• the channel of communication (i.e. spoken or written),
  • whether the language activity is productive or receptive,
  • the number and the character of the participants,
  • the relationship between the participants, and
  • the field of activity within which the language event takes place.


The Situational Syllabus offers guidelines for organising language teaching materials on a relatively limited scope, yet it has proven to be beneficial in several ways:
  1. Wilkins considers this type of syllabus more efficient and more motivating than the Grammatical Syllabus because it hinges round practical needs rather than abstract analysis.
  2. It is a learner-centred syllabus, since it takes account of the learner and his needs.
  3. It enables the learners to behave appropriately in various social contexts.
  4. It pays more attention to learners’ speaking ability in contrast to the Grammatical Syllabus.


Even though the Situational Syllabus is widely used as a replacement for the Grammatical Syllabus to organise language teaching materials, there is still strong criticism against this model:
  1. The main disadvantage of the Situational Syllabus is that it is less appropriate for the students of general English, since it tries to teach language in the context of some specific linguistic situations, which cannot be considered as an all-encompassing yardstick for fulfilling the learners’ general language needs. That is, because it is difficult to guarantee that one specific situation will be useful in another.
  2. Although some situations have a predictable script, unanticipated things can happen in any situation, requiring a change of script or topic. Wilkins points out, that a physical situational setting such as “At the Post Office” or “In a Restaurant” does not necessarily predict the language forms that will be used. One may go into a restaurant not to order a meal but to ask directions to a nearby museum or to change money for a telephone call. While certain language functions will most likely occur in certain situational settings, physical setting cannot really predict language use. It depends on who the students are and where they are learning. Thus determining the appropriate list of situations for a general class is difficult.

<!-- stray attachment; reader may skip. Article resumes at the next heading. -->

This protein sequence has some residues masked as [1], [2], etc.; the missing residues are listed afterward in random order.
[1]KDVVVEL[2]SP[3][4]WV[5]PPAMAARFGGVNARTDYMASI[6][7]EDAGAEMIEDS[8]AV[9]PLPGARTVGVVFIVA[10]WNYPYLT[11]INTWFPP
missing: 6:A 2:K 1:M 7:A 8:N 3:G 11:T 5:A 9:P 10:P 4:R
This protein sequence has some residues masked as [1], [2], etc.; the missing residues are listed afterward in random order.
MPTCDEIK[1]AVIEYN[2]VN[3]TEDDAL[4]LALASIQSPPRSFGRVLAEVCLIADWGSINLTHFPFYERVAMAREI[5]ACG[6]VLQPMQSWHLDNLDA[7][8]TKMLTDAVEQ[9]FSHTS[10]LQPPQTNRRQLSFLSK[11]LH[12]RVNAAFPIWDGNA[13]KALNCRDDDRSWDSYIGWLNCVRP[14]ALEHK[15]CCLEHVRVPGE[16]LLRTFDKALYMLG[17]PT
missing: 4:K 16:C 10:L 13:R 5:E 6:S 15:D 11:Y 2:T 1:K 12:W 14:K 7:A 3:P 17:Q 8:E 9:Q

3. Grammar is dealt with incidentally, so the Situational Syllabus may result in gaps in learners’ grammatical knowledge.
  4. The Situational Syllabus does not provide us with clearly defined criteria for the sequencing of teaching items. Little is known about the language used in different situations, so selection of teaching items is typically based on intuition.
  5. The Situational Syllabus is probably most appropriate for short-term special-purpose courses: giving prospective tourists survival skills or preparing service personnel, such as waiters or waitresses, to deal with routine requests or fire fighters to handle emergency situations. It has limited potential for the language learner interested in acquiring global language proficiency. For this reason it is generally used as the component of a Multi Syllabus rather than as the central organising principle for a general language syllabus design.


In verdict, it can be remarked that The Situational Syllabus is useful only in certain circumstances. It does not have the potentials to offer a comprehensive solution to the problems of language learning for the students of general English. Yet, its contribution to syllabus design cannot be denied altogether, since it is the first syllabus type to consider the situational needs as important criteria for language learning, which are no less important than the knowledge of grammar.

The Situational Syllabus


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February 3, 2010


Noam Chomsky